OUR ANGER TOWARD GOD 神に向かう私たちの怒りWhat happens when you are angry with God?  Do you get angry with Him?  You might not agree out loud but I am sure you have been angry with Him.  You are human, right?  Anger and hostility toward the God Head is part of our history of being human.  We were enemies of God and in that state of anger, you were mad at Him.  After you made peace with God, and rather, He made peace with you, those feelings of anger and of being mad at Him still might come up.  Your ways of thinking and His ways of thinking do not always run parallel.  Our feelings of justice and fairness many times, do not fall in line with what we find in reality. People we love get sick. Hurt comes to people we care about.  Sad things happen to children we know. Things don’t seem right! In fact, to you, this seems very wrong, and you become angry.

   Just like Jonah.  Look at Chapter four, verse one.  But to Jonah this seemed very wrong, and he became angry.  Why was he angry? He knew what was going to happen when he took God’s message to the people of Nineveh.  They were going to turn from their evil ways.  God would spare them.  He knew that would happen because he knew the character of God. ヨナは神の性格を知っていた  That is what he tried to forestall by fleeing to Tarshish in the first place: the enemies of Israel would be forgiven and judgment would be spared.  “But I wanted these people to burn!  I wanted these people to die in their sins!  I did not want them to repent and find forgiveness! They are our enemies and I wanted them to pay for what they had done to Israel! But, NO!  You wanted to forgive them. You wanted to give them a second chance!  You wanted to show them mercy! You wanted to show them that You are a gracious and compassionate God, slow to anger and abounding in love…a God who relents from sending calamity!  In short, God, You spoiled my whole life!  I wanted to see them blown away!”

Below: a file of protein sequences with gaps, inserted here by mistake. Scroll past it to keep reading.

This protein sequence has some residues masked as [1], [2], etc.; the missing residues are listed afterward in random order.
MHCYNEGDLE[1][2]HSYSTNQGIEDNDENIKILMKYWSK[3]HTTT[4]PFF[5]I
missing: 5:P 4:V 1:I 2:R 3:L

So, Jonah was angry with his God.  Did he have the right to be angry with God?  That is exactly what God asked, too!